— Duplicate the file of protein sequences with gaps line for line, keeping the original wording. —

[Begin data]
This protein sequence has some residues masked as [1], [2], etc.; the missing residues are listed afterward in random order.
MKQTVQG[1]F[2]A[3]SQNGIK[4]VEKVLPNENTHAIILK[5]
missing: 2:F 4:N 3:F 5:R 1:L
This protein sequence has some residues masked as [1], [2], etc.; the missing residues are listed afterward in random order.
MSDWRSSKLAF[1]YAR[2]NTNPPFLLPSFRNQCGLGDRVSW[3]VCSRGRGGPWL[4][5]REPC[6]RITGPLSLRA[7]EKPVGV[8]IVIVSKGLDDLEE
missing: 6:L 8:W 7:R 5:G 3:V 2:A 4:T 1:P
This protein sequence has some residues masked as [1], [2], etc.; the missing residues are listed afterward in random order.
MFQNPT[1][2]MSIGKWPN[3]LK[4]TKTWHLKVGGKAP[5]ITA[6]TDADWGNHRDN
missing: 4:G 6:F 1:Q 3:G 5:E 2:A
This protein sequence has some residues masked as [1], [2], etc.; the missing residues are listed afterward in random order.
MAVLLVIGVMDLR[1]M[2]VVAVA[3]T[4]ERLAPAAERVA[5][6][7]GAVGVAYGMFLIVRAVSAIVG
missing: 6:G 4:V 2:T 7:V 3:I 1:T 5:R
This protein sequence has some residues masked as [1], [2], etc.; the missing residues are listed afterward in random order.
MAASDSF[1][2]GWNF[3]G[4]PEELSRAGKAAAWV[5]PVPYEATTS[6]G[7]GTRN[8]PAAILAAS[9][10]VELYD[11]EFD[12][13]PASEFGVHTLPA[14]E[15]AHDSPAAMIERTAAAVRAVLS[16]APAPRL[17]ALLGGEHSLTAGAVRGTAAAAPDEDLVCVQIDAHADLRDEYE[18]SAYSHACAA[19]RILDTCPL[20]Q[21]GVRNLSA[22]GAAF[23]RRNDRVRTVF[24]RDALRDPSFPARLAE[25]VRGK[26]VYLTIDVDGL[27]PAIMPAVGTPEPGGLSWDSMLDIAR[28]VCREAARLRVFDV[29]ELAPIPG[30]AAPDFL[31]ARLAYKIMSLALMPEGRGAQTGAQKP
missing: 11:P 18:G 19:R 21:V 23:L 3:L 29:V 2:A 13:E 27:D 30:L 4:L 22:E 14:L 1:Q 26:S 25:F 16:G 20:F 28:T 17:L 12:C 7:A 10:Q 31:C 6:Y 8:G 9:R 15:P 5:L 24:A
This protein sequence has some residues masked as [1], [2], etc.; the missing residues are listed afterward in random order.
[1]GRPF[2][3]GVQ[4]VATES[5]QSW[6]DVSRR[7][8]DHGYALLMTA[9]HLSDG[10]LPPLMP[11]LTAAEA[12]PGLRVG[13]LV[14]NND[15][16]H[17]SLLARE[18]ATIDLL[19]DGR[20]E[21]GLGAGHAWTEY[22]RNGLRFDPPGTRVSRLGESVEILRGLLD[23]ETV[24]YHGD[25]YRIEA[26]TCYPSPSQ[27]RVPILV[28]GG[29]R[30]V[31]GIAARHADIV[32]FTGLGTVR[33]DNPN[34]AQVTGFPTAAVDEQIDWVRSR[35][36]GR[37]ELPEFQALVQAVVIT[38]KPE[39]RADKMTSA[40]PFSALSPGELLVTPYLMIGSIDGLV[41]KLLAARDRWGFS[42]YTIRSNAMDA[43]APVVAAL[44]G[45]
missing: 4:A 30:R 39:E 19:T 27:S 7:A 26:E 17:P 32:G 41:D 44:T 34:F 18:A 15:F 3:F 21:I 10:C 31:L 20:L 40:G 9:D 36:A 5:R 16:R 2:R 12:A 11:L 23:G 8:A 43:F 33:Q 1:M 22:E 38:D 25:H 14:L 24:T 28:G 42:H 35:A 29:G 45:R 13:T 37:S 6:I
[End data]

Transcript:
This protein sequence has some residues masked as [1], [2], etc.; the missing residues are listed afterward in random order.
MKQTVQG[1]F[2]A[3]SQNGIK[4]VEKVLPNENTHAIILK[5]
missing: 2:F 4:N 3:F 5:R 1:L
This protein sequence has some residues masked as [1], [2], etc.; the missing residues are listed afterward in random order.
MSDWRSSKLAF[1]YAR[2]NTNPPFLLPSFRNQCGLGDRVSW[3]VCSRGRGGPWL[4][5]REPC[6]RITGPLSLRA[7]EKPVGV[8]IVIVSKGLDDLEE
missing: 6:L 8:W 7:R 5:G 3:V 2:A 4:T 1:P
This protein sequence has some residues masked as [1], [2], etc.; the missing residues are listed afterward in random order.
MFQNPT[1][2]MSIGKWPN[3]LK[4]TKTWHLKVGGKAP[5]ITA[6]TDADWGNHRDN
missing: 4:G 6:F 1:Q 3:G 5:E 2:A
This protein sequence has some residues masked as [1], [2], etc.; the missing residues are listed afterward in random order.
MAVLLVIGVMDLR[1]M[2]VVAVA[3]T[4]ERLAPAAERVA[5][6][7]GAVGVAYGMFLIVRAVSAIVG
missing: 6:G 4:V 2:T 7:V 3:I 1:T 5:R
This protein sequence has some residues masked as [1], [2], etc.; the missing residues are listed afterward in random order.
MAASDSF[1][2]GWNF[3]G[4]PEELSRAGKAAAWV[5]PVPYEATTS[6]G[7]GTRN[8]PAAILAAS[9][10]VELYD[11]EFD[12][13]PASEFGVHTLPA[14]E[15]AHDSPAAMIERTAAAVRAVLS[16]APAPRL[17]ALLGGEHSLTAGAVRGTAAAAPDEDLVCVQIDAHADLRDEYE[18]SAYSHACAA[19]RILDTCPL[20]Q[21]GVRNLSA[22]GAAF[23]RRNDRVRTVF[24]RDALRDPSFPARLAE[25]VRGK[26]VYLTIDVDGL[27]PAIMPAVGTPEPGGLSWDSMLDIAR[28]VCREAARLRVFDV[29]ELAPIPG[30]AAPDFL[31]ARLAYKIMSLALMPEGRGAQTGAQKP
missing: 11:P 18:G 19:R 21:V 23:L 3:L 29:V 2:A 13:E 27:D 30:L 4:L 22:E 14:L 1:Q 26:S 25:F 16:G 20:F 28:T 17:L 12:C 7:A 10:Q 31:C 6:Y 8:G 9:R 15:P 5:L 24:A
This protein sequence has some residues masked as [1], [2], etc.; the missing residues are listed afterward in random order.
[1]GRPF[2][3]GVQ[4]VATES[5]QSW[6]DVSRR[7][8]DHGYALLMTA[9]HLSDG[10]LPPLMP[11]LTAAEA[12]PGLRVG[13]LV[14]NND[15][16]H[17]SLLARE[18]ATIDLL[19]DGR[20]E[21]GLGAGHAWTEY[22]RNGLRFDPPGTRVSRLGESVEILRGLLD[23]ETV[24]YHGD[25]YRIEA[26]TCYPSPSQ[27]RVPILV[28]GG[29]R[30]V[31]GIAARHADIV[32]FTGLGTVR[33]DNPN[34]AQVTGFPTAAVDEQIDWVRSR[35][36]GR[37]ELPEFQALVQAVVIT[38]KPE[39]RADKMTSA[40]PFSALSPGELLVTPYLMIGSIDGLV[41]KLLAARDRWGFS[42]YTIRSNAMDA[43]APVVAAL[44]G[45]
missing: 4:A 30:R 39:E 19:T 27:S 7:A 26:E 17:P 32:G 41:D 44:T 34:F 18:A 15:F 3:F 21:I 10:C 31:L 20:L 40:G 9:D 36:A 5:R 16:R 2:R 12:A 11:L 23:G 8:A 43:F 33:Q 1:M 22:E 38:D 25:H 14:L 24:T 28:G 42:H 35:A 29:G 45:R 13:T 37:S 6:I